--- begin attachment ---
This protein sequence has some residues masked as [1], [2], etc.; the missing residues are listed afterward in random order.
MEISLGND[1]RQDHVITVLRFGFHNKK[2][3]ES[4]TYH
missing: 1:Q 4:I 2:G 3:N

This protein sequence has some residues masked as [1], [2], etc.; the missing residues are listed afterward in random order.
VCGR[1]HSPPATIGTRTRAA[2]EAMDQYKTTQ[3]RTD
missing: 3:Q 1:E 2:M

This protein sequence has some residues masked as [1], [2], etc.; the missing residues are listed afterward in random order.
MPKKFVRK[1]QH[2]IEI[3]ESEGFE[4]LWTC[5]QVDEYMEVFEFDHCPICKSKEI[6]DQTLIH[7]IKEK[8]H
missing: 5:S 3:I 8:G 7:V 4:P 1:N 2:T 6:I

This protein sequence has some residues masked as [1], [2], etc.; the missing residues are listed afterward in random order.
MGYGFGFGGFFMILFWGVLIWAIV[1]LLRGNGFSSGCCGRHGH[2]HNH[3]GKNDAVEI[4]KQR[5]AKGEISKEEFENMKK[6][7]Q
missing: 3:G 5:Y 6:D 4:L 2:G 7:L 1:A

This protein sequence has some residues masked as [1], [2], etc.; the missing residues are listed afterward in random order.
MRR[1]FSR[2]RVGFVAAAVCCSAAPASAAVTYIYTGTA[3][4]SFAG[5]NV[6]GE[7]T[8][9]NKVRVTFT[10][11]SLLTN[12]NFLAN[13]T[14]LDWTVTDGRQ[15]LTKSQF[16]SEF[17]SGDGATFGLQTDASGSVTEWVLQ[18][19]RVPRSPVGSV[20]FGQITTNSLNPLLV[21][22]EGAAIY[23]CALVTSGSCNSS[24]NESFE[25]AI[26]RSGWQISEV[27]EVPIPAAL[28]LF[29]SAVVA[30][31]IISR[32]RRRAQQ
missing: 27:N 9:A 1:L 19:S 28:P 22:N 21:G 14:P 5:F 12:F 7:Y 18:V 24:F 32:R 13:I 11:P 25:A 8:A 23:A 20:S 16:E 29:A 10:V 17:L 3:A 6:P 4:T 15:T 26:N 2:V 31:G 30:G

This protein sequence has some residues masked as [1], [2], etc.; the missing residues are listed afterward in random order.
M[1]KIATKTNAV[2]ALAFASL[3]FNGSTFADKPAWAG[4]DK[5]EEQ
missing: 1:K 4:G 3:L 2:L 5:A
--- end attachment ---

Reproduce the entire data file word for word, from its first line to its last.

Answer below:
This protein sequence has some residues masked as [1], [2], etc.; the missing residues are listed afterward in random order.
MEISLGND[1]RQDHVITVLRFGFHNKK[2][3]ES[4]TYH
missing: 1:Q 4:I 2:G 3:N

This protein sequence has some residues masked as [1], [2], etc.; the missing residues are listed afterward in random order.
VCGR[1]HSPPATIGTRTRAA[2]EAMDQYKTTQ[3]RTD
missing: 3:Q 1:E 2:M

This protein sequence has some residues masked as [1], [2], etc.; the missing residues are listed afterward in random order.
MPKKFVRK[1]QH[2]IEI[3]ESEGFE[4]LWTC[5]QVDEYMEVFEFDHCPICKSKEI[6]DQTLIH[7]IKEK[8]H
missing: 5:S 3:I 8:G 7:V 4:P 1:N 2:T 6:I

This protein sequence has some residues masked as [1], [2], etc.; the missing residues are listed afterward in random order.
MGYGFGFGGFFMILFWGVLIWAIV[1]LLRGNGFSSGCCGRHGH[2]HNH[3]GKNDAVEI[4]KQR[5]AKGEISKEEFENMKK[6][7]Q
missing: 3:G 5:Y 6:D 4:L 2:G 7:L 1:A

This protein sequence has some residues masked as [1], [2], etc.; the missing residues are listed afterward in random order.
MRR[1]FSR[2]RVGFVAAAVCCSAAPASAAVTYIYTGTA[3][4]SFAG[5]NV[6]GE[7]T[8][9]NKVRVTFT[10][11]SLLTN[12]NFLAN[13]T[14]LDWTVTDGRQ[15]LTKSQF[16]SEF[17]SGDGATFGLQTDASGSVTEWVLQ[18][19]RVPRSPVGSV[20]FGQITTNSLNPLLV[21][22]EGAAIY[23]CALVTSGSCNSS[24]NESFE[25]AI[26]RSGWQISEV[27]EVPIPAAL[28]LF[29]SAVVA[30][31]IISR[32]RRRAQQ
missing: 27:N 9:A 1:L 19:S 28:P 22:N 21:G 14:P 5:F 12:F 7:Y 18:V 24:F 32:R 13:I 11:P 25:A 8:A 23:A 20:S 16:E 29:A 10:V 17:L 3:A 6:P 4:T 15:T 26:N 2:V 31:G 30:G

This protein sequence has some residues masked as [1], [2], etc.; the missing residues are listed afterward in random order.
M[1]KIATKTNAV[2]ALAFASL[3]FNGSTFADKPAWAG[4]DK[5]EEQ
missing: 1:K 4:G 3:L 2:L 5:A